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viscosity definition chemistry

viscosity definition chemistry

What is Viscosity? viscosity meaning

 

what is viscosityviscosity Every liquid has a tendency to flow. The rate of flowing of all liquid is not equal. Due to viscosity some liquid like glycerin, castor oil, coal tar etc. flow slowly. While some other liquids like water, ether, alcohol, milk etc. flow rapidly. However, the forces of friction between the layers offer to offer resistance to the flow. This indicates that every liquid has some internal resistance to flow possessed by a liquid is called a viscosity.

The liquids, which flow rapidly, have low internal resistance, which is due to weak intermolecular forces, and are said to have low viscosity.

Also read about Surface Tension

Viscosity Examples

viscosity examples
viscosity examples




Watch video on Viscosity example

Similarly, The liquids that flow slowly have high internal resistance, which is due to strong intermolecular forces, and are said to have high viscosity.

Let us examine a liquid flowing on a glass surface. The molecular layer on contact with the stationary surface has zero velocity. Each succeeding layer of the liquid move with gradually increasing velocity. The Liquid layer situated at the center will obviously have maximum velocity.

Let us consider two adjacent moving layers of a liquid. Let these be separated by a distance “d” cm and have a velocity difference “v” cms-1. The force of friction (f) resisting the relative motion of the two layers is

  • Directly proportional to the cross-sectional area, A, of Glass. fαA
  • Directly proportional to the difference of velocity, v fαv
  • Inversely proportional to the distance between two layers, d

Formula of viscosity

fα1/d

fαA.V/D

or, F=η.A.V/d

Where η (Greek letter eta) is the proportionality constant. It is known as the coefficient of viscosity if d=1 cm, A=1 sq. cm and v= 1 cm/sec, then

f=η. Hence, the coefficient of viscosity may be defined as the force of resistance required to maintain a velocity difference of 1 cm apart and each having an area of 1 sq.cm. The coefficient of viscosity is expressed in dynes cm–2 and netwon m-2.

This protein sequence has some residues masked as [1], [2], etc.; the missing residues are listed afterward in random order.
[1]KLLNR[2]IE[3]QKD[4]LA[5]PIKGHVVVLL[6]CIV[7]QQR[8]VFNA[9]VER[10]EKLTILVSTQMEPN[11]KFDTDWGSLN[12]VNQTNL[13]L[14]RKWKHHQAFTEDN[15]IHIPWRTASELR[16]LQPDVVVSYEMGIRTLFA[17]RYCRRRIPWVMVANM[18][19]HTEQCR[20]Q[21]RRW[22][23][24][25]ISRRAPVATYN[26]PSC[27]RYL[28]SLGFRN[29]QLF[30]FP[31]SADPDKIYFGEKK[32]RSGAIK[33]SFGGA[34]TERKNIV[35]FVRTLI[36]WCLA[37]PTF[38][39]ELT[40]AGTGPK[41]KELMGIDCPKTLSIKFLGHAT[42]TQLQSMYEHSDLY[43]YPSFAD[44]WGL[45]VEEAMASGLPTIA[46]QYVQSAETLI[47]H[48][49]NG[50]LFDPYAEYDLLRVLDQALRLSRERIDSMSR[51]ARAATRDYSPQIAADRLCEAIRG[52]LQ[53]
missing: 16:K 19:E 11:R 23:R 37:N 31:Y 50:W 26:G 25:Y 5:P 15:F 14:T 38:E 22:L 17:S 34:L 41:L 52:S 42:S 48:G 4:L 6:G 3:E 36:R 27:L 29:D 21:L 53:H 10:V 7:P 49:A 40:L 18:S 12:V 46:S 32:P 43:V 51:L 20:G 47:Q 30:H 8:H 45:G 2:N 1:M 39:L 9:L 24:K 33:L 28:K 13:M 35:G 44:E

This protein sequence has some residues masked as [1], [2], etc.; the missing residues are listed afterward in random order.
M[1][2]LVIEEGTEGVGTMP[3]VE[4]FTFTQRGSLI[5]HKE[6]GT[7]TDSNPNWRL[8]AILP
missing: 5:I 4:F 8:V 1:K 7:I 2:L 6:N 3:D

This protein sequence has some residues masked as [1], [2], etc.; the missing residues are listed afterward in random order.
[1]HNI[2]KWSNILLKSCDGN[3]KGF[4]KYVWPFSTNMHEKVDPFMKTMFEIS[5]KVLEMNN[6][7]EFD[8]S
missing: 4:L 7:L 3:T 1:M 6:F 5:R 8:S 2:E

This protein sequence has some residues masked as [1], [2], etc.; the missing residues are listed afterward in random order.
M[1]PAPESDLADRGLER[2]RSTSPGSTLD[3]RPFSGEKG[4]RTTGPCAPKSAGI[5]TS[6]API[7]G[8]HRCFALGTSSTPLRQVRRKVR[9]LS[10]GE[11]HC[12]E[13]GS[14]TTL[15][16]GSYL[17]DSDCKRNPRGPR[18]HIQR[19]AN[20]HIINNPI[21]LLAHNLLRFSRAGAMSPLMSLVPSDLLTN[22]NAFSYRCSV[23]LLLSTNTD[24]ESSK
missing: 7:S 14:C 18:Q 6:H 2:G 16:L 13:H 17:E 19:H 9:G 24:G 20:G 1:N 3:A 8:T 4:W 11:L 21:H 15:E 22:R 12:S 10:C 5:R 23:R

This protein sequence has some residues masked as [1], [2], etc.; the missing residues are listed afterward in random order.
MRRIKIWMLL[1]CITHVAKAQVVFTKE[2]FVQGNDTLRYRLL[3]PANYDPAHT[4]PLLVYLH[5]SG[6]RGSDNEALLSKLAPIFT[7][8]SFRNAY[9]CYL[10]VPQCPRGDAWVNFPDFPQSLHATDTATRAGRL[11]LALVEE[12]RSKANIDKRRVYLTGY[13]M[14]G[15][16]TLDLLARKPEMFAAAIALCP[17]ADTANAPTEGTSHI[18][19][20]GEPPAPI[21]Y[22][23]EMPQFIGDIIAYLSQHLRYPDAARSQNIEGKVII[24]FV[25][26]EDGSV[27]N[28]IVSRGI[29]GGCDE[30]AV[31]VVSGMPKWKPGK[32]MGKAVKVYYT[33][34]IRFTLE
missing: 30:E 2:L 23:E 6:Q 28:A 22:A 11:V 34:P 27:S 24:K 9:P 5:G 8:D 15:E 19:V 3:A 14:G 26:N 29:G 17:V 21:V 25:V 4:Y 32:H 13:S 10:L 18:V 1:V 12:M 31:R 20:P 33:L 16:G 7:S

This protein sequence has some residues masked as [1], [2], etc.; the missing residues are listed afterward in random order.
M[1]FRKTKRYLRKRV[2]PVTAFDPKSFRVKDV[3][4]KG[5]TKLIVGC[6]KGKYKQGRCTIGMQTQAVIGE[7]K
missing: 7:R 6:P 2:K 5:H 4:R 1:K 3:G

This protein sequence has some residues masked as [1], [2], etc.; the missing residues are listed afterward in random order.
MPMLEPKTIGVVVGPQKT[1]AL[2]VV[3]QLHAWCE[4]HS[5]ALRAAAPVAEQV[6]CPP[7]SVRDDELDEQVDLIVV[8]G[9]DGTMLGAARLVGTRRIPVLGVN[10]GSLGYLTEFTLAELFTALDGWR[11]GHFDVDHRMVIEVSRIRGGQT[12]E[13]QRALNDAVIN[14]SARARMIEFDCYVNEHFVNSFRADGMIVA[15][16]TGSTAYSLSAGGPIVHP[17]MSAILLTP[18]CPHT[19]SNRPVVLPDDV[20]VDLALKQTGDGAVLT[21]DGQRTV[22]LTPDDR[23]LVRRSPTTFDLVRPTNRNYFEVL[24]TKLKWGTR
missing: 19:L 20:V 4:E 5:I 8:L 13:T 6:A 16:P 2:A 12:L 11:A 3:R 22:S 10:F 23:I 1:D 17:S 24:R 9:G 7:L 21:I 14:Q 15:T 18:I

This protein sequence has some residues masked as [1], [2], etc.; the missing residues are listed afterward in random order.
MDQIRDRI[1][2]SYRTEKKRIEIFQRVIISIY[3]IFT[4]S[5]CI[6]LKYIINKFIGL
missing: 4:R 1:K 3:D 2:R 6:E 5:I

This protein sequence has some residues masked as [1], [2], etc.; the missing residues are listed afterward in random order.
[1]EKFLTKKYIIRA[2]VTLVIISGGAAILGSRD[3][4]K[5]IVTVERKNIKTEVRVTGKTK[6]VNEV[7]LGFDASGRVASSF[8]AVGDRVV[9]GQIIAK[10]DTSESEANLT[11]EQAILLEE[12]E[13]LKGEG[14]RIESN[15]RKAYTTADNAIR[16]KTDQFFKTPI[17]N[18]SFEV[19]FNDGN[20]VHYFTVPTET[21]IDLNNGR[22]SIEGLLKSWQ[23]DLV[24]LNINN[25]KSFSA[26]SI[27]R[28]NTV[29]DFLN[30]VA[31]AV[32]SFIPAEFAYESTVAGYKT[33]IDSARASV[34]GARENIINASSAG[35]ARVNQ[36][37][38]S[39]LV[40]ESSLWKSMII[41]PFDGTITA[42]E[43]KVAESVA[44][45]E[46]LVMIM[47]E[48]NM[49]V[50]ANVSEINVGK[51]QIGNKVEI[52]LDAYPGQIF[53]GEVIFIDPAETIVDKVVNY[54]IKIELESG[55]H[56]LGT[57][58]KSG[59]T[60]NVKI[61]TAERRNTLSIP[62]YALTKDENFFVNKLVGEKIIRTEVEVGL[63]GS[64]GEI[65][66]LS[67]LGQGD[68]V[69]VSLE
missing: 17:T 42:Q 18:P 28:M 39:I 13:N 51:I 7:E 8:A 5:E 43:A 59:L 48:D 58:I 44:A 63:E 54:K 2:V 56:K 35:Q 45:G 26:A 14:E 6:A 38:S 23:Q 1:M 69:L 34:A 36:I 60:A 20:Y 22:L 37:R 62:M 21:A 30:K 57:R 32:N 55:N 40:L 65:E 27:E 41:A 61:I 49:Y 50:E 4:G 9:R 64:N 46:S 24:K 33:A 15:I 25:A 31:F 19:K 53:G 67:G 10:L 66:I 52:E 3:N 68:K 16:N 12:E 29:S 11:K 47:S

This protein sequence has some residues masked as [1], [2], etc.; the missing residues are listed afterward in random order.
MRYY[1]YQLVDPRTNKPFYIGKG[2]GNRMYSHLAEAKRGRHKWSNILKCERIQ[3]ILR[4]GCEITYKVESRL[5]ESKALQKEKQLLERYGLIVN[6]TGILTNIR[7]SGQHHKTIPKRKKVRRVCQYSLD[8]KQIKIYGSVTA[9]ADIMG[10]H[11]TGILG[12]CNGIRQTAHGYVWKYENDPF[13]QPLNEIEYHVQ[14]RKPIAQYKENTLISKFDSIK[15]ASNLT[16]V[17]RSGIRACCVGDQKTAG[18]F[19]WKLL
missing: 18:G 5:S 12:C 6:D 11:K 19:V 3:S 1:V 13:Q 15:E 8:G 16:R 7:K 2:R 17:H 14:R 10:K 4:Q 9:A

Application of viscosity

  • In asphyxia, failure of breathing leads to an accumulation of CO2 in blood. This swells the blood corpuscles. A rise in viscosity of blood occurs which may result in heart failure. A medicine is given to the patient, Which lowers the viscosity of blood.
  • Blood pressure is caused due to the strain in pumping blood through constricted and hardened arterial capillaries. A patient suffering from the blood pressure is given a medicine which lowers the blood viscosity.

Effect of temperature on  the viscosity of liquid:

The viscosity of a liquid decreases with increase om temperature. When temperature increases, There is an increase in kinetic energy of liquid molecules, thereby decreasing intermolecular forces, resulting in the lowering of the viscosity of the liquid. The variation with temperature can be expressed by the following relationship.

η = Aexp.(E/RT)………….(i)

Where η is the coefficient of viscosity if the liquid

E os the activation energy for the viscous flow of the liquid.

R is universal gas constant (8.314k-1 Mol-1)

A is constant.

Equation (i) can be written as

logη=logA+ E/2.303R* 1/T……………………….(ii)

comparing equation (ii) with

y=mx+c (equation of straight line)

A plot of logη against 1/T gives a straight line having a slope equal to E/2.303R,

Thus, the activation energy for the viscous flow of a liquid can be obtained from the slope of the straight line,i.e,

E/2.303R = Slope

E=Slope*2.303*R

 

 

 

 

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